Want to watch this video? Sign up for the course here. Or enter your email below to watch one free video.

Unlock This Video Now for FREE

This video is normally available to paying customers.
You may unlock this video for FREE. Enter your email address for instant access AND to receive ongoing updates and special discounts related to this topic.

In order to deliver effective CPR, we also have to understand a little bit about the heart and what happens when the heart goes into cardiac arrest, and how the actual compressions will make a difference.

The heart’s natural pacemaker is called the Sinoatrial Node. This sends out regular electrical impulses from the top chamber or Atrium causing it to contract and pump blood into the bottom chamber or Ventricle. The electrical impulse is then conducted to the ventricles through the AV node. The heart is doing this all of the time.

In cardiac arrest this is interrupted either due to electrolytes, potassium has maybe interfered with it or in many cases it is a cardiac problem such as a heart attack.
The electrical pathways are interfered with and the electrics spark, in response the two chambers at the top of the heart and the two chambers at the bottom of the heart start wriggling in the chest in response to the rhythm they go into, this is known as ventricular fibrillation or ventricular tachycardia.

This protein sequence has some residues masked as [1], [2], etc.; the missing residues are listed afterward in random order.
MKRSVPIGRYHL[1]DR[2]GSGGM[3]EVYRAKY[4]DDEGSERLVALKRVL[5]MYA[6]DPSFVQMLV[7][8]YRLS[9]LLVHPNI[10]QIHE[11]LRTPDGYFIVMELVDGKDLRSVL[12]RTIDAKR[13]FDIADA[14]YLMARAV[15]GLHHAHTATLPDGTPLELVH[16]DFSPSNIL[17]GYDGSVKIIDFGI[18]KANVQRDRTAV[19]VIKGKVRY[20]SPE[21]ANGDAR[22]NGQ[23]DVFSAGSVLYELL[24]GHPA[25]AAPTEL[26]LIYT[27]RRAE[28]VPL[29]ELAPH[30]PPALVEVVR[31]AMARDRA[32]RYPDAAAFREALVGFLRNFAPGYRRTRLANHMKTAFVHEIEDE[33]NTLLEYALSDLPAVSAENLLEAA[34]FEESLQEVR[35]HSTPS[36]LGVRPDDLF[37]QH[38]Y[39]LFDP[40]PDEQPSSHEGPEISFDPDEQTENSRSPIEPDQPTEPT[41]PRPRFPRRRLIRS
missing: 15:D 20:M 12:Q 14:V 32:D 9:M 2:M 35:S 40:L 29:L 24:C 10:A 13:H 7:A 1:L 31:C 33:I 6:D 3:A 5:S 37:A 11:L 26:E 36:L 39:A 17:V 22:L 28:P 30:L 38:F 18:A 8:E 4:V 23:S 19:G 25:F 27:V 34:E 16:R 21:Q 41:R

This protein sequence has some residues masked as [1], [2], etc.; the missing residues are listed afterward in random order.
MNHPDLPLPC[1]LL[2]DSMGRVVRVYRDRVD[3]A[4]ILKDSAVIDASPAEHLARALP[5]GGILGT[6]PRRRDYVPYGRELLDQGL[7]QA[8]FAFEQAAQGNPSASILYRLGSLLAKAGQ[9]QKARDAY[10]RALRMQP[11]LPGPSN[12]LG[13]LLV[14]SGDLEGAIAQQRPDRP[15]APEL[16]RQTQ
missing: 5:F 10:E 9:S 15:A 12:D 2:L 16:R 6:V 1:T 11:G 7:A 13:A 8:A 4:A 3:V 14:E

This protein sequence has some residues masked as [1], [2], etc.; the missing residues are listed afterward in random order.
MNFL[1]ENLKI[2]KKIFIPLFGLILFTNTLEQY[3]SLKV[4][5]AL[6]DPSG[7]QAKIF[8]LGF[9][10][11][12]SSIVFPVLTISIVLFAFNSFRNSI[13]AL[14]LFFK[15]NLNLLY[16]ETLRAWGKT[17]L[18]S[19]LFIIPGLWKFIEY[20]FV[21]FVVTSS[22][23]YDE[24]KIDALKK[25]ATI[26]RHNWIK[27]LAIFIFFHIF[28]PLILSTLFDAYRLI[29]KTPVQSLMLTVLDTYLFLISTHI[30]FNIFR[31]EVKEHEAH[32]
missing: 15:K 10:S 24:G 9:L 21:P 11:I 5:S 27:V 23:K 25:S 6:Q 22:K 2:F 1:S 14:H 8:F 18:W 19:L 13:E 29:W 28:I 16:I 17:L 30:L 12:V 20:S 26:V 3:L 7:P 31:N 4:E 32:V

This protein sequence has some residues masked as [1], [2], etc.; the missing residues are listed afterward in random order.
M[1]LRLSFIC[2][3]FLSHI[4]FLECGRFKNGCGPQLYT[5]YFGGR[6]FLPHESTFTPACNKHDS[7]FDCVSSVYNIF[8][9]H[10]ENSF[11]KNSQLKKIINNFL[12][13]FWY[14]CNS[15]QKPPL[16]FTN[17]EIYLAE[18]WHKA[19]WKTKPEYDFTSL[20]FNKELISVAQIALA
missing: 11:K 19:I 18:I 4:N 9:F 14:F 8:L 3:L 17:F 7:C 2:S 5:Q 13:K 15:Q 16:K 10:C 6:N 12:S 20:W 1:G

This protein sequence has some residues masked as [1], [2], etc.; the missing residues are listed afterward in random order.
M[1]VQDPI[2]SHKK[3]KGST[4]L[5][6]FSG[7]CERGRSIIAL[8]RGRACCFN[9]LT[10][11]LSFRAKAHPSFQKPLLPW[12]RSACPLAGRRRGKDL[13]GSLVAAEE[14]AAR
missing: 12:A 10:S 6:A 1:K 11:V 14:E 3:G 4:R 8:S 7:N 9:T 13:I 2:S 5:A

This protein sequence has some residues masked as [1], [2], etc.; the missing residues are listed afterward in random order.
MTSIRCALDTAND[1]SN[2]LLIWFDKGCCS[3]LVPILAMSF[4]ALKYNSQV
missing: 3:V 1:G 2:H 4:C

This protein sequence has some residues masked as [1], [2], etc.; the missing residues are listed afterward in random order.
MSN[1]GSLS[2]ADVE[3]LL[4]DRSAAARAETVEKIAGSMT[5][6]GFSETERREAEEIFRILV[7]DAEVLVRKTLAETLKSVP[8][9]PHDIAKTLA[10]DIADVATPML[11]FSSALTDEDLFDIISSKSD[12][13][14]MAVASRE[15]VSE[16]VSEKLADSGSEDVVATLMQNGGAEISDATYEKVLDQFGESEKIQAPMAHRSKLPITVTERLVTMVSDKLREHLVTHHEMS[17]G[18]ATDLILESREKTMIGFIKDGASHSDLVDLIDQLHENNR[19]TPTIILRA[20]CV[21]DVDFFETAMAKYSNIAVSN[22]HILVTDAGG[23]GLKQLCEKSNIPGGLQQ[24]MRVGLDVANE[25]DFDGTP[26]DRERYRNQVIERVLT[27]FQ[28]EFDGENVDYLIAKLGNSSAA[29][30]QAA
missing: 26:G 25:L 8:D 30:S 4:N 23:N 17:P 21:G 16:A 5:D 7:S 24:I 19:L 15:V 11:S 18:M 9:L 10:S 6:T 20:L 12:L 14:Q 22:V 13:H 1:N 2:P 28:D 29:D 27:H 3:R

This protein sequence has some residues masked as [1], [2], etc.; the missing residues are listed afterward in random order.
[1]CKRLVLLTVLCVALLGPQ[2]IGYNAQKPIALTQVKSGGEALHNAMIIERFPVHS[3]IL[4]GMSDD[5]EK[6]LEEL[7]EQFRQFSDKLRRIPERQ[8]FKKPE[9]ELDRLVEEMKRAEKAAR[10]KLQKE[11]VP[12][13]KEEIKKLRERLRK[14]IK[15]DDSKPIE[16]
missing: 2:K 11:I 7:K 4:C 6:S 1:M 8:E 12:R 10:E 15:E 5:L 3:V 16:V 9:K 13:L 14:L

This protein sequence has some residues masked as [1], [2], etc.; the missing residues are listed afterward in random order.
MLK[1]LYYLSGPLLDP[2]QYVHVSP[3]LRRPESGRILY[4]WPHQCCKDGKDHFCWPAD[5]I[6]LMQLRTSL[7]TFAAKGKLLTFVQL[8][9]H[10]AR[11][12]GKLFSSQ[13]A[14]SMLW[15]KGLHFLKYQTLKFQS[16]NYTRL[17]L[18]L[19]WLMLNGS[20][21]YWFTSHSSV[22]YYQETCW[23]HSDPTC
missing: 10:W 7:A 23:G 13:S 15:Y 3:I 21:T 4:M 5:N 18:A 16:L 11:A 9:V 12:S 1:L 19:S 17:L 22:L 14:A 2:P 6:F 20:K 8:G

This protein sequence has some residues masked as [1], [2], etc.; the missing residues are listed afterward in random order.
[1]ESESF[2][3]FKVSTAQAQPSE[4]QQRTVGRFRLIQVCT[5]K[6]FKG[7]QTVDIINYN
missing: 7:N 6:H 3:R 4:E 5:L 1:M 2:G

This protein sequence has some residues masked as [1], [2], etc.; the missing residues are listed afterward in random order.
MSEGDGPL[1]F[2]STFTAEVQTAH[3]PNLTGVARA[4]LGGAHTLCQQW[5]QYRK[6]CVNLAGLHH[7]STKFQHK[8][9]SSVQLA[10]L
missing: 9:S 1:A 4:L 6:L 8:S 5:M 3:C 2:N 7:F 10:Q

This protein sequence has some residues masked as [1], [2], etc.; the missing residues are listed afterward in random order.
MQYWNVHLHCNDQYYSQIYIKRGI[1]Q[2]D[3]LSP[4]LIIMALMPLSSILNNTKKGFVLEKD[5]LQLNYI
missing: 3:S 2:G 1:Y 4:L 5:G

The only thing that will sort them out is defibrillation and that is why AEDs and defibrillation are so vital.
While locating or waiting for the AED effective CPR is what is going to keep them going, until the defibrillator is available.

When performing chest compressions you should be pushing down 5-6cm at 100 - 120 beats per minute, making sure that your hands are in the centre of the chest and you’re really pressing down. Keep your arms and back straight and use your own body weight. Keep the depth and the rate going, when you start to tire, tell somebody to take over, the guidelines from the Resuscitation Council Uk say that you should change to another rescuer every two minutes for CPR to remain effective.

The release is as important as the press down in compressions, don't lean on the chest between compressions.

The AED works by passing electricity across the heart, momentarily stunning it, allowing the heart’s own pacemaker to sort itself out.
Sometimes cardiac arrest is due to a lack of oxygen, in these cases the defibrillator or AED will say no shock advised or no need to shock. In these cases monitor the patient and provide good effective chest compressions until the emergency services arrive.

Anyone can perform CPR, the most important thing is to get the right rate and depth.

  • IPOSi Unit four LO3.1, 3.2 & 3.3
  • IPOSi Unit two LO1.2, 1.3, 1.4, 2.1, 2.2 & 2.3